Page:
In the seventeenth century there were different types of leaders in Europe. The classic monarchial rule was giving way to absolutist rule. Absolute kings claimed to be ruling directly from God, therefore having divine rule that could not be interfered with. In 1643, Louis XIV began his reign over France as an absolute king.
Louis was born at the royal chateau in Saint-Germain-en-Laye in 1638. He was only five years old when he became king after the death of his father, Louis XIII. In 1660, he married Maria Theresa, Infanta of Spain. The following year, on the death of his godfather and his Prime Minister Cardinal Mazarin, the 23-year-old monarch announced he would take over the government. He insisted on convening a council on a daily basis, from which he excluded grand nobles.
When Louis began his rule, his actions immediately began to suggest an absolute dictatorship. His first step was to expand the civil services.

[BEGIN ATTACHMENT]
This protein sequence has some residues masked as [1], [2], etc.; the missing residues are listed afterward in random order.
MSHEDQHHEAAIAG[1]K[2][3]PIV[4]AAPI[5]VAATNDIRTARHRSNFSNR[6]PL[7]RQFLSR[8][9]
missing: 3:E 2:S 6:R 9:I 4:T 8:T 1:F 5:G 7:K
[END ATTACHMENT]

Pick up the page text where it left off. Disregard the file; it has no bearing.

He staffed his government with men who would obey him without question. Instead of filling the position with nobles, he appointed advisors drawn largely from the middle class. He kept the reins of the government firmly in his own hands and did not let the nobles overpower him. He made it so that all the decisions made were his own. Louis proposed to expand the activities of the central government. Through practice and theory, he became the master of his kingdom. The number of state servants grew enormously. The amount of state servants that used to be at 600 in the beginning of his reign grew to 10,000. A new form of royal officials appeared as well. They were called the intendants. They gathered information for the king and supervised the enforcement of his decisions. They brought a new kind of order to...